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Country of Origin: The Cocker Spaniel originates in England and was brought to North America in the 1800’s. Since the 1930’s, the American Cocker Spaniel and English Cocker Spaniel are recognized as distinct breeds (the American Cocker Spaniel is smaller). The Cocker Spaniel was reared to flush small prey from the brush for hunters. The name ‘Cocker’ is derived from woodcock, a bird the Cocker Spaniel was particularly adept at finding. Today, the breed is used to hunt game bird and water fowl. Famous Cocker Spaniels include Richard Nixon’s dog Checkers and Lady from Disney’s “Lady and the Tramp”.
Size: The Cocker Spaniel is 38-41 cm (15- 16.5 in) in shoulder height and weighs 8-13 kg (18-29 lbs). Cocker Spaniels have long, hanging ears and a round head with a square jaw. Their back is short and the body tightly framed. The Cocker Spaniel has straight front legs and the tail is typically docked.
Coat: The Cocker Spaniel has smooth hair of medium length. The hair should never be curly. The Cocker Spaniel coat may be a variety of colors: black, silver, cream, red, or brown, or a mix of another color with white. Non-black coats are known as ASCOB (Any Solid Color Other than Black). White, black, and cream coats are most common.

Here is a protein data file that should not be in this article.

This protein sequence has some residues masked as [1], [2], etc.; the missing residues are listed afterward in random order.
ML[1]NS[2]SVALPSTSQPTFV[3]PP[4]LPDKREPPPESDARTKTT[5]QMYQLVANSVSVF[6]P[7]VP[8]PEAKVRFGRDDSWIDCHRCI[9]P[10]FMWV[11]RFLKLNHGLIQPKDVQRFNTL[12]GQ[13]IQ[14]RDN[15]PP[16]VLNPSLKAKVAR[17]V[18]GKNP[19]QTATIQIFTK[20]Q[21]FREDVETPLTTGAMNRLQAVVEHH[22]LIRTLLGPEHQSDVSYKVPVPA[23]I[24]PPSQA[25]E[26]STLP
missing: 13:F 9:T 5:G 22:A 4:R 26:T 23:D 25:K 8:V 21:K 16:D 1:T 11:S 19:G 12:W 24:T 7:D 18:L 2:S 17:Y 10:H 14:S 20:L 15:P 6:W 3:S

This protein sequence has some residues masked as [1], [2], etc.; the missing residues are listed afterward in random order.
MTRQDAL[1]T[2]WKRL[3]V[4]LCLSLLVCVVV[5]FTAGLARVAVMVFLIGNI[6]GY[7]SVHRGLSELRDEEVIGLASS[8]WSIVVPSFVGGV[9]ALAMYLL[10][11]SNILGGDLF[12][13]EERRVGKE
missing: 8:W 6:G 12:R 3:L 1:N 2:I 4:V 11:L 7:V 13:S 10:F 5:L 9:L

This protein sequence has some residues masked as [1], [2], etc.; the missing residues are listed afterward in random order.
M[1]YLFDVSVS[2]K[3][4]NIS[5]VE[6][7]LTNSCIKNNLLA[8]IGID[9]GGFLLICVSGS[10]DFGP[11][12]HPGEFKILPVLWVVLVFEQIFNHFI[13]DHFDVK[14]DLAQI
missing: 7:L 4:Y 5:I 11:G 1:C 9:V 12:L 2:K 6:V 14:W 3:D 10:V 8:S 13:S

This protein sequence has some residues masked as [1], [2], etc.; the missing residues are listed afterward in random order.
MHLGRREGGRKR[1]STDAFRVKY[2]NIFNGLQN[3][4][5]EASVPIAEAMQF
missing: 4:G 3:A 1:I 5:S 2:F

Character: Cocker Spaniels are intelligent, cheerful, lively and affectionate. They are very loyal to family, and love to play. The Cocker Spaniel is frequently merry and always ready to please. It makes a terrific pet and/or a fine hunting companion.
Temperament: Cocker Spaniels get along well with children and other dogs or household pets. They should be exposed to pets and children when young for maximum social potential. The Cocker Spaniel is very joyous and energetic, enjoying play. It sometimes likes to bark. The Cocker Spaniel requires plenty of attention, love, and devotion, and if it feels its not getting enough it will come looking.
Care: Cocker Spaniels must be brushed and combed thoroughly on a regular basis, preferably daily. Cocker Spaniels should be taken to a dog grooming professional two to four times a year to have excessive hair plucked by hand. The Cocker Spaniel is susceptible to ear infections, and sometimes eye infections. The ears should be cleaned frequently and regular eye exams are recommended. Cocker Spaniels have a lifespan of 10-12 years.
Training: The Cocker Spaniel is quite willing to learn, so training must be consistent but not overly firm. The Cocker Spaniel may be difficult to housebreak.
Activity: A Cocker Spaniel should be walked three times a day or be given playtime in a yard of sufficient size. When walking, avoid brush that may tangle the coat. This breed also needs to run freely in the countryside on occasion. Most Cocker Spaniels love to swim.